Based on this Agreement, LCC filed a Motion to Dismiss or, in the Alternative, to Stay Proceedings and Compel Arbitration. Doc. 28. On August 10, 2016, the court granted in part and denied in part defendants' Motion to Dismiss or, in the Alternative, to Stay Proceedings and Compel Arbitration. Doc. 62. The court concluded that plaintiffs had signed an employment agreement that requires them to arbitrate their FLSA claims. Id. at 5. The court thus granted defendants' request to stay the case and compelled the parties to proceed to arbitration. Id. at 6. Also, the court denied the portion of defendants' motion asking the court to decide whether the employment agreement permits collective arbitration because, the court ruled, the arbitrator must decide that issue. Id. at 8. And, for the same reasons, the court declined to decide plaintiffs' Motion for Conditional Certification of Class Claims Under § 216(b) of the FLSA without prejudice to their right to present this request to an arbitrator. Id.

         On January 17, 2017, Mr. Torgerson submitted a Demand for Arbitration to the American Arbitration Association (“AAA”). Doc. 106-4 at 2. Mr. Torgerson's demand sought to assert a collective action on behalf of himself and others similarly situated. Id.

         On June 2, 2017, LCC filed a Motion for Clause Construction in the arbitration asking the arbitrator to dismiss the collective action claims. Doc. 106-7. On June 30, 2017, the arbitrator issued an Order on Threshold Matters and on Respondent's Motion for Clause Construction Award. Doc. 106-8. The arbitrator's Order determined that the arbitration provisions in plaintiffs' Agreement were valid and enforceable and that plaintiffs' FLSA claims fall within the scope of the Agreement's arbitration provisions. Id. at 7-8. Also, the arbitrator concluded that the Agreement authorizes plaintiffs to proceed on a collective basis. Id. at 11-13. Thus, the arbitrator dismissed LCC's Motion for a Final Clause Construction Award. Id. at 13.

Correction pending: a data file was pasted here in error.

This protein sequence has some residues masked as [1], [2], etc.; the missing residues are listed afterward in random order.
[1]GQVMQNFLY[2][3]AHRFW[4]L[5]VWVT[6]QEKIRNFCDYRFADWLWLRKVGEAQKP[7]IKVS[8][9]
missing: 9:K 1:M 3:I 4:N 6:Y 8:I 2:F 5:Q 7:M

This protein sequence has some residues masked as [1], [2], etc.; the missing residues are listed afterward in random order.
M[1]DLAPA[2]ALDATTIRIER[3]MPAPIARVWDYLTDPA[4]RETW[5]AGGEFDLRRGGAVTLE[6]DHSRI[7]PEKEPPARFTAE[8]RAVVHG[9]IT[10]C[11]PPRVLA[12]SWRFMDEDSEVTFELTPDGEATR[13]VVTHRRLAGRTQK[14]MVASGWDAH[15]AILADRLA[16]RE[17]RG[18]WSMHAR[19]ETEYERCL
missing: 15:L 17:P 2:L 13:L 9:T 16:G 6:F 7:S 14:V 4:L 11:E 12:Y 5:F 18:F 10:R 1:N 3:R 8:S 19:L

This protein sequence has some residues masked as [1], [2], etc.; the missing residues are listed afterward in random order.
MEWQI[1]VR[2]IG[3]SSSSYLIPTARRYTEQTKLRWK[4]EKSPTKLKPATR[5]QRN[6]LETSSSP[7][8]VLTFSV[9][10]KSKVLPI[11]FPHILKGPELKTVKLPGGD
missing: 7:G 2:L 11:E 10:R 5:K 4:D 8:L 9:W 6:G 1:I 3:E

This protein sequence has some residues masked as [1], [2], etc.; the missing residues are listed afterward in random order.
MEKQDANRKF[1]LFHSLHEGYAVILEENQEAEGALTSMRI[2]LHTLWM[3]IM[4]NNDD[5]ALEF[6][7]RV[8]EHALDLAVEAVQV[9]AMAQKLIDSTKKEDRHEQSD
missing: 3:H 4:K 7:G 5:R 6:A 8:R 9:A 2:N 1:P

In response to the arbitrator's decision, LCC filed a Petition to Vacate the Arbitrator's Final Clause Construction Award in the Eastern District of Virginia. Petition to Vacate, LCC Int'l, Inc. v. Richard Torgerson, No. 17-00860 (E.D. Va. July 28, 2017), ECF 1. After the parties entered a Joint Stipulation to transfer LCC's Petition to the District of Kansas, the Eastern District of Virginia transferred the action to our court.[2] On January 25, 2018, the court denied LCC's Petition to Vacate. LCC Int'l, Inc. v. Torgerson, No. 17-2508-DDC-TJJ, 2018 WL 558141 (D. Kan. Jan. 25, 2018). Among other things, the court held that the arbitrator had not exceeded his authority when he concluded that the parties' Agreement authorizes plaintiffs to assert FLSA claims on a collective basis. Id. at *10-11. The court thus denied LCC's Petition to Vacate. Id.

         Back in arbitration, LCC again moved the arbitrator to dismiss the collective action claims by filing a Motion to Decertify FLSA Collective Arbitration on May 1, 2019. Doc. 106-10. Among other things, LCC's motion argued that the Supreme Court's recent decision in Lamps Plus, Inc. v. Varela, 139 S.Ct. 1407 (2019), required the arbitrator to decertify the collective arbitration. Id. at 4, 12.